This is not a new feature or an advance in communications technology; it is simply another instance of the poor service that customers of the Cuban telephone company ETECSA complain about constantly.

In spite of a slight increase in the number of lines and telephones in use, service standards of the joint Cuban-Italian company remain backward and quirky.

The company has stepped up the installation of public and private telephones, but the service has not kept pace. Most public phones around Havana, for example, are not in working order. The would-be user typically finds a screen that reads: 'Only good for emergency calls.' That may mean that the set is broken or that the coin box is full. ETECSA officials have repeatedly said they will address the situation, but they have been saying that for years.

Some months ago, the company started selling pre-paid telephone cards in pesos. The problem is that there are practically no phones that accept the cards.

In the air-conditioned phone booths ETECSA has placed in high-traffic areas of the capital, one in five phones takes the local currency, and that's usually the one with the 'Broken' sign.

In Havana's historic core, the company simply removed the phones that accepted pesos; customers must pay in dollars to use the remaining ones.

International calls also bring complaints. Cubans must go through an operator to make calls abroad. Some wags have said that instead of phone service, the company offers "a classical music service," because operators put customers on hold with music while they try to connect. Someone actually connecting in a half-hour, say, is considered lucky.

People try to adapt. A resident who didn't want to give his name said a woman in his neighborhood always lets him know when she can pick up his telephone conversations in her old, Caribe-brand TV set.


[Tue 4 Sep, 04:41]
PST (Gumly Gumly -17)
2. Shark Attacks in Cuba

Please give more information on shark attack on German at Veradero. I no go there if true. Where are safe beach in Cuba from shark? I no see this yet in German newspaper.


[Tue 4 Sep, 06:44]
PST (Gumly Gumly -17)
3. Chumming the waters

Don't worry, you'd be much safer in Florida.

Because the anticubans say so!


[Tue 4 Sep, 11:57]
PST (Gumly Gumly -17)
4. Sharks in Florida.

Every day you can read about shark attacks in The Miami Herald, all of them in Florida.
Also there are a lot of sharks walking around Little Havana, they are worse than the sea sharks...........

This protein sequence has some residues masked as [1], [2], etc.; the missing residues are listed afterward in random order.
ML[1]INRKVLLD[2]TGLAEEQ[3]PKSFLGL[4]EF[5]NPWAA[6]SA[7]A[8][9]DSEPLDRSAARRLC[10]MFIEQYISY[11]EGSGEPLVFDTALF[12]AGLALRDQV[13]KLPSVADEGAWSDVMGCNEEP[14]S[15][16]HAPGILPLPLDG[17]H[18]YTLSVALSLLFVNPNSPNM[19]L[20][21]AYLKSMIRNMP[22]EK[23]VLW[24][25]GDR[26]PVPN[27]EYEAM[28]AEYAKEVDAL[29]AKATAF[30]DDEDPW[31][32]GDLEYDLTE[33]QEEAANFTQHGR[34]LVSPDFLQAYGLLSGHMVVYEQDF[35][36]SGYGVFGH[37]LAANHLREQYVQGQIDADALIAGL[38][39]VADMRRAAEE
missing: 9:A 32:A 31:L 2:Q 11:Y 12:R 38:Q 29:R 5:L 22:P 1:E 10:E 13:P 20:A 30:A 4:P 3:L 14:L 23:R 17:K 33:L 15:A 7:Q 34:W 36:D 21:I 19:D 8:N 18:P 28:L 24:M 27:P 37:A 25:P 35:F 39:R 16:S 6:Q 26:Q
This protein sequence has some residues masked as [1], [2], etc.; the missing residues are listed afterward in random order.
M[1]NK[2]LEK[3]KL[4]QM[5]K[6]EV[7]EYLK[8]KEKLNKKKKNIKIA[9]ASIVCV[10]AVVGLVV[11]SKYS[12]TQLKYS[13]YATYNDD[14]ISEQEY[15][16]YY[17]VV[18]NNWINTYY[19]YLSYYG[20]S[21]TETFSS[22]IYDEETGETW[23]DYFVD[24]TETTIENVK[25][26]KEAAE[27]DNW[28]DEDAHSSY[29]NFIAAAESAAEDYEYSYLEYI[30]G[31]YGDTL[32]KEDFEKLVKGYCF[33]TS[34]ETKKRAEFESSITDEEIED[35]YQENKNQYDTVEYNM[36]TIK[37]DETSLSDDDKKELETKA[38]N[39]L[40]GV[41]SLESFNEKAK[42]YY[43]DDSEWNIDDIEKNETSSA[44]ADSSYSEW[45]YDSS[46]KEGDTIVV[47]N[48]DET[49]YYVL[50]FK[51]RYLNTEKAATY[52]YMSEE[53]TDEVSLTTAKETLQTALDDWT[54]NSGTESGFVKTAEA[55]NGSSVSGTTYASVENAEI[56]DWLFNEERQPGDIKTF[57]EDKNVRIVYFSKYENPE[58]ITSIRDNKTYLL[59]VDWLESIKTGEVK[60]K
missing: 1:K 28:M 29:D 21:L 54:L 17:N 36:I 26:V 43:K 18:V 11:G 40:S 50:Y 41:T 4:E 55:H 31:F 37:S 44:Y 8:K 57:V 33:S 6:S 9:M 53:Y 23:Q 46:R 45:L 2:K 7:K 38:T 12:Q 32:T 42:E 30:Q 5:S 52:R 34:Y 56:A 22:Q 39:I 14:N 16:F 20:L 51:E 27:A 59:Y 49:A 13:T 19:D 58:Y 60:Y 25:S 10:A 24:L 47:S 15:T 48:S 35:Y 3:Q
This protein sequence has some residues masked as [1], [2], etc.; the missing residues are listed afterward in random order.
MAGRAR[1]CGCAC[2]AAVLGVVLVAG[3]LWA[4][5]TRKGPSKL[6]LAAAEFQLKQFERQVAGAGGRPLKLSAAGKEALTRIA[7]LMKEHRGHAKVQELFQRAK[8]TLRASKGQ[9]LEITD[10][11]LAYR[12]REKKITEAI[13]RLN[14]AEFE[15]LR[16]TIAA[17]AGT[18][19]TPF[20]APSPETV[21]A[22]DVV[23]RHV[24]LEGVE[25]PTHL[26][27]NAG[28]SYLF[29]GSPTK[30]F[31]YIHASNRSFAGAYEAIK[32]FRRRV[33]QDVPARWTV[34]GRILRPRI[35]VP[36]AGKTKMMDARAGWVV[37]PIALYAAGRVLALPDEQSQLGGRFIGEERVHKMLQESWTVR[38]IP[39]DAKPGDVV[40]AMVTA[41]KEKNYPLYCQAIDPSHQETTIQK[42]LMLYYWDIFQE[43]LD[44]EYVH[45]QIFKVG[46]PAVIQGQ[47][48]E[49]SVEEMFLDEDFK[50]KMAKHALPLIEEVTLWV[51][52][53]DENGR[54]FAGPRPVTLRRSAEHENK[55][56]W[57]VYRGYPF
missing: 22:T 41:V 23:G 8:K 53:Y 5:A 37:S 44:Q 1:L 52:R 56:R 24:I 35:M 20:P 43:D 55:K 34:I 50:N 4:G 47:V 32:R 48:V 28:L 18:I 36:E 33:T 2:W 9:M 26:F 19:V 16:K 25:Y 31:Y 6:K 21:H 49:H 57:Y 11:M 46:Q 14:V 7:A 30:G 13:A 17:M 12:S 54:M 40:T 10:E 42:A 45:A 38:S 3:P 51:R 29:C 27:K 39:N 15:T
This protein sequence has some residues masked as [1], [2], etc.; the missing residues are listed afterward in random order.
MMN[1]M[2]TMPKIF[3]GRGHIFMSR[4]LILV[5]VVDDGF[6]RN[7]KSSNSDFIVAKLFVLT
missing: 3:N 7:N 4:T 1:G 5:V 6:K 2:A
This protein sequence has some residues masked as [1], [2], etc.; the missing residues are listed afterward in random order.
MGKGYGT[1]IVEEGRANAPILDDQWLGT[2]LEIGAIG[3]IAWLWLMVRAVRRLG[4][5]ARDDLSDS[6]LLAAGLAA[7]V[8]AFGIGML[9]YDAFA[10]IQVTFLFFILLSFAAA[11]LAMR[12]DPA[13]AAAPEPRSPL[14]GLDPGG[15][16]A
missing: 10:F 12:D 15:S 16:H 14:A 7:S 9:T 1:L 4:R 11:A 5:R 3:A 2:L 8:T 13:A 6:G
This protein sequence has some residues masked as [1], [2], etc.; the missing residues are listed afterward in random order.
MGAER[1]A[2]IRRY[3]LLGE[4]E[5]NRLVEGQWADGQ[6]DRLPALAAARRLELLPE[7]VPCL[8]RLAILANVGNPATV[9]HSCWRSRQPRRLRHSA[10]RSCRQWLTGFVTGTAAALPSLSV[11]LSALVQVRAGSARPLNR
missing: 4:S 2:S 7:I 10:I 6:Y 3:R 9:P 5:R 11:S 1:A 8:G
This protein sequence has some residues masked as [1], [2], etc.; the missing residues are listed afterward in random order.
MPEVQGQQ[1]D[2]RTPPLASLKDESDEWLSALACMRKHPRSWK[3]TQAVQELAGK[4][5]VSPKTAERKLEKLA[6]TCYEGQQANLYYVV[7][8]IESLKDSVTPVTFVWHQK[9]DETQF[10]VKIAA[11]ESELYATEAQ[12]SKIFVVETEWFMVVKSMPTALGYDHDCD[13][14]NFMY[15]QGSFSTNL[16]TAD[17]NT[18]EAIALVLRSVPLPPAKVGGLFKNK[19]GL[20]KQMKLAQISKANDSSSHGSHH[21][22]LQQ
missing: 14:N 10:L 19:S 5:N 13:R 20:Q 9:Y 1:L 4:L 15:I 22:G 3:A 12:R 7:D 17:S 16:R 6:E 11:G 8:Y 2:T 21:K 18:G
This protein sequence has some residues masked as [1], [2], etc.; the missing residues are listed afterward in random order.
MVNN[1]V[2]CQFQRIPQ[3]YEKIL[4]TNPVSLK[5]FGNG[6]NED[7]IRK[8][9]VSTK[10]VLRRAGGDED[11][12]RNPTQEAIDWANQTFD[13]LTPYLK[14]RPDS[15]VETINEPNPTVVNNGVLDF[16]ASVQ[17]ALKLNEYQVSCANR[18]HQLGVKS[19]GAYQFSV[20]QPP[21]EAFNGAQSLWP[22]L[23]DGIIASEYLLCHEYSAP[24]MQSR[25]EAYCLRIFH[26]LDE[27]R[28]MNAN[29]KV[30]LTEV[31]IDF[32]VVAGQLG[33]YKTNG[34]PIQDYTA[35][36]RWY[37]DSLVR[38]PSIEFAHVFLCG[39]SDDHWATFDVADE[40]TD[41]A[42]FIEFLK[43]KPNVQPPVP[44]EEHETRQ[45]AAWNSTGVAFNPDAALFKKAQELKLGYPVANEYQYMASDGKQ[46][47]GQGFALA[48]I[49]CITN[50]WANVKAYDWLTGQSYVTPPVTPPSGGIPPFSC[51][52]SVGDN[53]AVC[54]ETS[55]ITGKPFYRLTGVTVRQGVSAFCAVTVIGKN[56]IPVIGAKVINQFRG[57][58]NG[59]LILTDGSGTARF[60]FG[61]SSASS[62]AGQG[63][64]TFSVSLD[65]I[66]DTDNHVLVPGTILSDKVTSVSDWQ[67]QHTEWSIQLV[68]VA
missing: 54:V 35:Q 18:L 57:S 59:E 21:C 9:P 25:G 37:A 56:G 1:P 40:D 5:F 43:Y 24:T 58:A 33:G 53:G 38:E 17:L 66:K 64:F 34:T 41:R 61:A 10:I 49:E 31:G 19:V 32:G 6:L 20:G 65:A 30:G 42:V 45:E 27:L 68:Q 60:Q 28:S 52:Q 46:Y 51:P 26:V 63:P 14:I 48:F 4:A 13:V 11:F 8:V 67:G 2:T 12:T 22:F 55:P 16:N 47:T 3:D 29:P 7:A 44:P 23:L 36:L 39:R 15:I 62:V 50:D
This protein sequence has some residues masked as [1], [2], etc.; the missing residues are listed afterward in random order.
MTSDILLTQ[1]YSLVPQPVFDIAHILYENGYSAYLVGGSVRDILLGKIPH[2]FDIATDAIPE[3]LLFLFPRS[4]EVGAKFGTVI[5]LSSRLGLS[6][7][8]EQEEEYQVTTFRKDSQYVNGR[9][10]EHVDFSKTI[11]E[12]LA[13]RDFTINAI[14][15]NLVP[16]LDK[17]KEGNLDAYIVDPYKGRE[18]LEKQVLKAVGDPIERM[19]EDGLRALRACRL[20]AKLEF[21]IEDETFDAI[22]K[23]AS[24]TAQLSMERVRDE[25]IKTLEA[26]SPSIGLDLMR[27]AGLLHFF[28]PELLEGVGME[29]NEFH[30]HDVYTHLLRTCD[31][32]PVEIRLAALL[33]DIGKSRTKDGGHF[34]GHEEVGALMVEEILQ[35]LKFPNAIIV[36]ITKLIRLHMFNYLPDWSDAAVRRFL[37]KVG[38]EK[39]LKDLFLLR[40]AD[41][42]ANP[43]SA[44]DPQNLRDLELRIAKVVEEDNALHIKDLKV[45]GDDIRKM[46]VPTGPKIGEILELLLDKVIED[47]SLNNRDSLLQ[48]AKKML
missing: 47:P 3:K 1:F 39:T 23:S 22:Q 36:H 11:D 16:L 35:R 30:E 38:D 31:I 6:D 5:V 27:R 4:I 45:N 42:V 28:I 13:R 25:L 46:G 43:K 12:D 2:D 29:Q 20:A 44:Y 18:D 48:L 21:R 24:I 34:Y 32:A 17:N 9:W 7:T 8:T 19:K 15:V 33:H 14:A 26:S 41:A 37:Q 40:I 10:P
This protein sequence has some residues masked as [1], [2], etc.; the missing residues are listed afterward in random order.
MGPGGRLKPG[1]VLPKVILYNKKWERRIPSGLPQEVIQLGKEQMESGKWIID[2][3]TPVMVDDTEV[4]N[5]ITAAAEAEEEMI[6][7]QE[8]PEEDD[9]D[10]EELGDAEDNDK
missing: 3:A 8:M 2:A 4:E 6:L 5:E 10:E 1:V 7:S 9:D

[Tue 4 Sep, 14:50]
PST (Gumly Gumly -17)
5. Is this the 'bloke' troll?

Like, adding 'bloke' makes you sound British, when attacking Cuba. Gee, that's sooooo clever! Yes, we'll all be fooled into thinking the Embargo supporters are international. And that you're not just an anticuban troll from Dade or New York.

"I no see this yet in German newspaper" is another brilliant example: it's not what a German speaker would write, poor ESL style. Its more like "Oh you cuban man so hot, you want fucky fucky? Five dollah, no ten dollah you sooo ugly!" Try again, auf deutsche, bitte? Without squinting your eyes. FUCKWIT TROLL!


[Tue 4 Sep, 21:29]
PST (Gumly Gumly -17)
6. CANF: terrorist group

To answer your question, YES, CANF has STRONG TIES to terrorist organizations. There's a wonderful little diddy called "US: Haven to Terrorists" that we have on our website:
http://www.seattlecuba.org/US haven to terrorists.htm

Can anyone who affiliates themselves with CANF and get money from the US gov really defend themselves? I've yet to hear a response, except "the only good commie is a dead commie"...


[Wed 5 Sep, 15:36]
PST (Gumly Gumly -17)
7. Oh, Yeah?

Better CANF than cEAnf, I always say.


[Thu 6 Sep, 06:57]
PST (Gumly Gumly -17)
8. Thieves like us

CAMAGÜEY, September 4 (Homero Pacheco Ordóñez, CPIC) Custodians and porters at the "shoppings," as people call the government owned dollar stores here, say numerous people have been caught stealing at the stores in the last few weeks.

"There is no pattern; it's a generalized problem. Both men and women of any age steal. Last week a pregnant woman tried to take two cans of condensed milk under her clothes. When she was apprehended she said she needed to strenghthen her diet," said one custodian.

Customers found stealing are immediately taken to the police station, where they have to pay heavy fines. Employees at the stores are charged for stolen items.

Many here who are close to the problem say the theft of merchandise is on the increase, and blame the worsening economic crisis faced by the population.


[Thu 6 Sep, 07:31]
PST (Gumly Gumly -17)
9. Thief? You're a 'criminal' of sorts

Posting CubaLies spam again and again: it's silly slanted news! Does anyone believe anything out of Miami, anyhow?

Lord knows, there's no shoplifting in that town. A 'crisis of capitalism' it must be.......